Be Disaster Prepared With Tips From Ready .Gov

September 16, 2014

If disaster strikes, do you know what to do? Would you be ready if there was an emergency?

Disaster Preparedness

Do you live with someone with special needs? Disaster preparedness is especially important for you.

Be Disaster Prepared With These 3 Steps

Don’t be caught off guard the next time a hurricane hits our area, a blizzard shuts down the roads, or flash floods leave you stranded. Here are three steps from Ready.Gov  that every family should take to better ensure they are prepared to handle a disaster.

1. Be Informed

Knowing basic protective measures before a disaster strikes, such as where to find the latest Emergency Alerts or how to Evacuate Your Family, can make a big difference in moments of crisis. Review Ready.Gov’s Be Informed page for disaster-specific preparedness tips as well as basic protective measures for all types of hazards.

2. Make A Plan

Your family may not be together when a disaster strikes. Establish a plan of how you will contact each other, as well as where to go if someone can’t get home. Ready.Gov’s Make A Plan is chock full of helpful ideas and tips to creating your own plan. The Family Communications page is especially helpful for creating a family communication plan.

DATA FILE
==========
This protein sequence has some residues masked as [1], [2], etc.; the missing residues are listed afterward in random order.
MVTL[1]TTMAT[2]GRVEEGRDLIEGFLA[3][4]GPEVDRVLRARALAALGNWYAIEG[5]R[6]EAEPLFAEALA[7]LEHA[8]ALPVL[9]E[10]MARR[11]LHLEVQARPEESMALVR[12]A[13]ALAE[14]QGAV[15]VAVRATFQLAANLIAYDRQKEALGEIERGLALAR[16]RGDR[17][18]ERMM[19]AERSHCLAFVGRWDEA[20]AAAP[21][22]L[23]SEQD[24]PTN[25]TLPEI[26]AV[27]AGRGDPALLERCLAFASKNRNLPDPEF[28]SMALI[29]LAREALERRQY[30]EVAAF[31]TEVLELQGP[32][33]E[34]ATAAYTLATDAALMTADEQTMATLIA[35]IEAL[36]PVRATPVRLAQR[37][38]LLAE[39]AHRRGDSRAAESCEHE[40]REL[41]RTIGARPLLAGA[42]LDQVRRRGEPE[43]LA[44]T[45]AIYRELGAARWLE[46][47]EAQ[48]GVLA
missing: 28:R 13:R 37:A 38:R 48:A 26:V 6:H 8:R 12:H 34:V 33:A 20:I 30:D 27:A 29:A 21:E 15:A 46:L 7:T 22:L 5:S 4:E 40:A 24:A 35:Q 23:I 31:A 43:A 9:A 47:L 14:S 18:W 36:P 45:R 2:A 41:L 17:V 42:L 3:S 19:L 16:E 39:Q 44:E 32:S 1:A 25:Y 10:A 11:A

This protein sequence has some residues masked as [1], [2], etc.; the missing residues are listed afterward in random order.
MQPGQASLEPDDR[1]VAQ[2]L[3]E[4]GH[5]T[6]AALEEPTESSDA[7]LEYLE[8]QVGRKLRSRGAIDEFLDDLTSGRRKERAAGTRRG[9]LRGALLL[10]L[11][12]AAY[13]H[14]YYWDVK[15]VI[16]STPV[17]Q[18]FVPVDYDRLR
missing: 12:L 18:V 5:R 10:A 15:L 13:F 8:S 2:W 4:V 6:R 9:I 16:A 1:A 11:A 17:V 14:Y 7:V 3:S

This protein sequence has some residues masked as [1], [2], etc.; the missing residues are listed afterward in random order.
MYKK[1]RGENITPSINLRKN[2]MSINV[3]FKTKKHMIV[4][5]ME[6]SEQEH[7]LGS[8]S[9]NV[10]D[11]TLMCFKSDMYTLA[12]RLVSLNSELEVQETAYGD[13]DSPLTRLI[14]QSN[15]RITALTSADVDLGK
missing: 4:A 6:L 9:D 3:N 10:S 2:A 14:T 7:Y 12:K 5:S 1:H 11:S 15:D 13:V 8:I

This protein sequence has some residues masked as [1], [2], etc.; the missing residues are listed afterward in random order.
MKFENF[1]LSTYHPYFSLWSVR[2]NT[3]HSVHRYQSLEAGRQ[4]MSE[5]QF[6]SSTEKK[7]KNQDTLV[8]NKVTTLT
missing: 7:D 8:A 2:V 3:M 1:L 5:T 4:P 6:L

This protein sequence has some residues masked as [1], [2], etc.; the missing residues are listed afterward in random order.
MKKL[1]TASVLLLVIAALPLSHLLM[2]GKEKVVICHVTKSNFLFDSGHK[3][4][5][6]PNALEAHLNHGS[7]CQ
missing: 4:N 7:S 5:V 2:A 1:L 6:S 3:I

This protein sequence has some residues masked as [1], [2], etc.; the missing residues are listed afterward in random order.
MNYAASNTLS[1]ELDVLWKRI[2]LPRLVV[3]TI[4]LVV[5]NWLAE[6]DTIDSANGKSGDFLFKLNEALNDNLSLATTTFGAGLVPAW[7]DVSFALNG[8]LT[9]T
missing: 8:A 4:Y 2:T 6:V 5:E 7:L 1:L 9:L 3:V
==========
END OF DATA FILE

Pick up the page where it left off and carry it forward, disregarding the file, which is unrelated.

You might also want to check emergency plans for places you and your family frequent, such as work and school. Ready.Gov’s School and Worksplace has prepared a handy list of questions to ask.

3. Build A Kit

A disaster supplies kit should contain basic items you and your family might need in an emergency situation, such as water, non-perishable foods, first aid kits, and critical medications. Find helpful ideas and suggestions to build your family’s disaster preparedness kit at Ready.Gov’s Build A Kit. The Basic Disaster Supplies Kit reference list will help you put together a kit that is tailored to you and your family’s specific needs.

Get The Kids Involved!